Diploma in First Peoples Studies in Books – The Eastern Door

Courtesy of Savannah Matteini-Gabriel

At the start of an academic journey, most people have an idea of ​​what they would like to do or at least that is often the perception.

But in reality, this is not always the case. For Kanehsata’kehró:non Savannah Matteini-Gabriel, who recently graduated with honors from Concordia University’s Indigenous Peoples Studies, the path to graduation has been bumpy at times.

“I did my BA in First Peoples Studies and chose it because I felt compelled to go to college and I knew there was no math or science,” she says. laughing. “It feels good to be done! And that’s a relief. »

One of the highlights of her experience was the support she felt from her Indigenous peers, making meaningful connections and a sense of community at the start of her senior year.

“I started to meet a lot of people and make new friends. Especially in the Native Student Center (Otsenhákta Student Center). I started going there a lot and that’s where I met a lot nice people,” she said.

She explained that most of the friends she made at the center were from different communities across the country, but they were united by their experience as Indigenous students at a huge institution like Concordia.

“Honestly, we were just listening to each other and sharing our experiences, and it was nice to know that we were never really alone. If something happened to one of us, it usually happened to someone too. else,” Matteini-Gabriel said.

The 23-year-old explained that although she is very passionate about indigenous languages ​​and cultures, her program left a lot to be desired.

“The program itself needs a lot of work. I felt and still feel that it’s primarily aimed at non-native students. And it was a lot of things that I already knew just by being indigenous,” said the young woman.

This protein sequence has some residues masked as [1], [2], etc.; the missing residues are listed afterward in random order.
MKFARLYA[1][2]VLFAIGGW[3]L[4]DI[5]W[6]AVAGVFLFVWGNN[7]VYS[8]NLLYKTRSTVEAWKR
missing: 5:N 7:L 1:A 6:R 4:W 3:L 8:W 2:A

“The curriculum is being reviewed because there are a lot of things that have happened to not only me but other students. A lot of the teachers were also non-indigenous. I just felt it was very disorganized.

However, she feels the school is trying to improve it and thinks it is very important for the next cohort of students entering the program.

“I felt there were more Aboriginal students in the program overall towards the end. And they also felt the same way I did about the program, so we bonded over that,” Matteini-Gabriel said.

“Listening to Indigenous students is important to me because most of the time we were saying things and no one was listening to us,” she said.

She believes there is also a need to increase the number of Indigenous faculty in other programs, such as Psychology and English, not just Indigenous Peoples Studies.

The pandemic also put a damper on her experience as she really missed meeting people. Despite Matteini-Gabriel’s mixed feelings about her background, education has always been a source of pride for her.

Before university, the young graduate went to Vanier College, where she obtained her degree in social sciences – with honors. She said she loves academic validation and has always strived for excellence.

She thanks her mother and father, Angela Gabriel and Moreno Matteini, for their unwavering support and dedication to her success.

“My parents drove me to town – all of CEGEP too. I know I’m very lucky to have that because a lot of people don’t have parents who are willing to do that for them, and they just don’t have access to education, so I I’m very lucky that my parents worked hard to get me through this.

Gabriel said that while she’s incredibly proud of her daughter’s achievement, she’s also terrified because she feels like time is going too fast.

“We no longer have students at home. It’s strange. My two children are adults now. My son Bronson graduated from college in December 2021. I find myself looking forward to what’s next for me,” she explained.

“My hope for her future is that she will be treated fairly by whomever she chooses to work for, and that she will earn enough money to enjoy life. I don’t want her to just earn a living. I want her to love living.

Matteini-Gabriel is now looking to the future and looking forward to starting his new chapter.

From September, she will be busy traveling the world, another of her passions.

His message to others who aren’t sure what they want in terms of higher education or a possible career path is simple: “I would say pick something you’re passionate about and stick with it because it really feels good when you’re done.”


About Joey J. Hott

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